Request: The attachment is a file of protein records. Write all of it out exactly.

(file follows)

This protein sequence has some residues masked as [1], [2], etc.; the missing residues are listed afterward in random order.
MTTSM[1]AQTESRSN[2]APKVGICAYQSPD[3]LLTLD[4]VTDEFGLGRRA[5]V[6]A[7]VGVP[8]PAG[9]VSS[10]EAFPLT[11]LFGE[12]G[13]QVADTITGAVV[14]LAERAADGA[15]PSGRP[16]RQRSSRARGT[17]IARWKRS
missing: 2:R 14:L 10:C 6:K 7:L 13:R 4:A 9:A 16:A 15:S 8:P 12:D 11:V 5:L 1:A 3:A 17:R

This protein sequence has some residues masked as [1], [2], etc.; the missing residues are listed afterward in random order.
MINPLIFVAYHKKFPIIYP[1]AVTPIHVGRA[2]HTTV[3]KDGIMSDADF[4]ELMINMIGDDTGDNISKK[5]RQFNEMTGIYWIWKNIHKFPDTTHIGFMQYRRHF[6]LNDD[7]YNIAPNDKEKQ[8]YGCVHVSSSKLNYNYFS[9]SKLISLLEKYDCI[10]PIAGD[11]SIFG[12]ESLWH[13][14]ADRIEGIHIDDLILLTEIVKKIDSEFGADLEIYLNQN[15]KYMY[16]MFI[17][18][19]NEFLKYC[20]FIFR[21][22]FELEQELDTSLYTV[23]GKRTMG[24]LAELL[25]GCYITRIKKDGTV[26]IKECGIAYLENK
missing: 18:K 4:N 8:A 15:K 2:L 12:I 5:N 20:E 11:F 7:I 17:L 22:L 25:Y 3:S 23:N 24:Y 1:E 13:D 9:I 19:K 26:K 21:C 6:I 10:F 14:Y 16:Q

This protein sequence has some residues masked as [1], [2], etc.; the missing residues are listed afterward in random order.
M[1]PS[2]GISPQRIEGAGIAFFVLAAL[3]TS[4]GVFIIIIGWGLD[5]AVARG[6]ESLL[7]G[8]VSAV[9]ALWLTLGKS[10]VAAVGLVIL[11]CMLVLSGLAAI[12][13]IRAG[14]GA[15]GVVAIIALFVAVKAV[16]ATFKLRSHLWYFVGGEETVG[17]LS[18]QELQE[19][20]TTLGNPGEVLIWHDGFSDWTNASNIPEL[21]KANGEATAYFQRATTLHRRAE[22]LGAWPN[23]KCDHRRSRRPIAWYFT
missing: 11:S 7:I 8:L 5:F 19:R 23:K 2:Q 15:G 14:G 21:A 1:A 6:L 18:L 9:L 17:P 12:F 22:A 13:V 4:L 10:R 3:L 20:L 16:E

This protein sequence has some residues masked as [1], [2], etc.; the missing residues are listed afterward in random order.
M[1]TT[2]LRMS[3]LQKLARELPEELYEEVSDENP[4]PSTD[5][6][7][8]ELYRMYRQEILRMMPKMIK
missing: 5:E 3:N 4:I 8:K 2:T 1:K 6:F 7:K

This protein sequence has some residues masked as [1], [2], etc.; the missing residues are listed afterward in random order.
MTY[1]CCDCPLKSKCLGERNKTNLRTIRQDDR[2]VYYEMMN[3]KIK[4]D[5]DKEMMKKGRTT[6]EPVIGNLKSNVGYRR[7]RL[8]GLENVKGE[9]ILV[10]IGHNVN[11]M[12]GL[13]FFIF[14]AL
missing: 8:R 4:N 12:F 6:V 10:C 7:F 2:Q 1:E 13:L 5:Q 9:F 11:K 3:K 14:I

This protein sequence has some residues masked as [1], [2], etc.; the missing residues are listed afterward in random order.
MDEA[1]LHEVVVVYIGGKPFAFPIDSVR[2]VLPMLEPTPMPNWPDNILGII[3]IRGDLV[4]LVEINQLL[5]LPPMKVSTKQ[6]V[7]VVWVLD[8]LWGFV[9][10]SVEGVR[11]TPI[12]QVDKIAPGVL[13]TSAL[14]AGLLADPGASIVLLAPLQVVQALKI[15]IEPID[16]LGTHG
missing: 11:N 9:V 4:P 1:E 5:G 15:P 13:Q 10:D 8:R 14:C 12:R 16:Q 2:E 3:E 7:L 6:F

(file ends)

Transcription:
This protein sequence has some residues masked as [1], [2], etc.; the missing residues are listed afterward in random order.
MTTSM[1]AQTESRSN[2]APKVGICAYQSPD[3]LLTLD[4]VTDEFGLGRRA[5]V[6]A[7]VGVP[8]PAG[9]VSS[10]EAFPLT[11]LFGE[12]G[13]QVADTITGAVV[14]LAERAADGA[15]PSGRP[16]RQRSSRARGT[17]IARWKRS
missing: 2:R 14:L 10:C 6:K 7:L 13:R 4:A 9:A 16:A 15:S 8:P 12:D 11:V 5:L 1:A 3:A 17:R

This protein sequence has some residues masked as [1], [2], etc.; the missing residues are listed afterward in random order.
MINPLIFVAYHKKFPIIYP[1]AVTPIHVGRA[2]HTTV[3]KDGIMSDADF[4]ELMINMIGDDTGDNISKK[5]RQFNEMTGIYWIWKNIHKFPDTTHIGFMQYRRHF[6]LNDD[7]YNIAPNDKEKQ[8]YGCVHVSSSKLNYNYFS[9]SKLISLLEKYDCI[10]PIAGD[11]SIFG[12]ESLWH[13][14]ADRIEGIHIDDLILLTEIVKKIDSEFGADLEIYLNQN[15]KYMY[16]MFI[17][18][19]NEFLKYC[20]FIFR[21][22]FELEQELDTSLYTV[23]GKRTMG[24]LAELL[25]GCYITRIKKDGTV[26]IKECGIAYLENK
missing: 18:K 4:N 8:A 15:K 2:L 12:I 5:N 20:E 11:F 7:I 17:L 22:L 25:Y 3:S 23:N 24:Y 1:E 13:D 9:I 19:K 26:K 21:C 6:I 10:F 14:Y 16:Q

This protein sequence has some residues masked as [1], [2], etc.; the missing residues are listed afterward in random order.
M[1]PS[2]GISPQRIEGAGIAFFVLAAL[3]TS[4]GVFIIIIGWGLD[5]AVARG[6]ESLL[7]G[8]VSAV[9]ALWLTLGKS[10]VAAVGLVIL[11]CMLVLSGLAAI[12][13]IRAG[14]GA[15]GVVAIIALFVAVKAV[16]ATFKLRSHLWYFVGGEETVG[17]LS[18]QELQE[19][20]TTLGNPGEVLIWHDGFSDWTNASNIPEL[21]KANGEATAYFQRATTLHRRAE[22]LGAWPN[23]KCDHRRSRRPIAWYFT
missing: 11:S 7:I 8:L 5:F 19:R 23:K 2:Q 15:G 14:G 21:A 1:A 6:L 18:L 9:L 17:P 12:F 22:A 13:V 4:L 10:R 3:L 20:L 16:E

This protein sequence has some residues masked as [1], [2], etc.; the missing residues are listed afterward in random order.
M[1]TT[2]LRMS[3]LQKLARELPEELYEEVSDENP[4]PSTD[5][6][7][8]ELYRMYRQEILRMMPKMIK
missing: 5:E 3:N 4:I 8:K 2:T 1:K 6:F 7:K

This protein sequence has some residues masked as [1], [2], etc.; the missing residues are listed afterward in random order.
MTY[1]CCDCPLKSKCLGERNKTNLRTIRQDDR[2]VYYEMMN[3]KIK[4]D[5]DKEMMKKGRTT[6]EPVIGNLKSNVGYRR[7]RL[8]GLENVKGE[9]ILV[10]IGHNVN[11]M[12]GL[13]FFIF[14]AL
missing: 8:R 4:N 12:F 6:V 10:C 7:F 2:Q 1:E 13:L 5:Q 9:F 11:K 3:K 14:I

This protein sequence has some residues masked as [1], [2], etc.; the missing residues are listed afterward in random order.
MDEA[1]LHEVVVVYIGGKPFAFPIDSVR[2]VLPMLEPTPMPNWPDNILGII[3]IRGDLV[4]LVEINQLL[5]LPPMKVSTKQ[6]V[7]VVWVLD[8]LWGFV[9][10]SVEGVR[11]TPI[12]QVDKIAPGVL[13]TSAL[14]AGLLADPGASIVLLAPLQVVQALKI[15]IEPID[16]LGTHG
missing: 11:N 9:V 4:P 1:E 5:G 15:P 13:Q 10:D 8:R 14:C 12:R 16:Q 2:E 3:E 7:L 6:F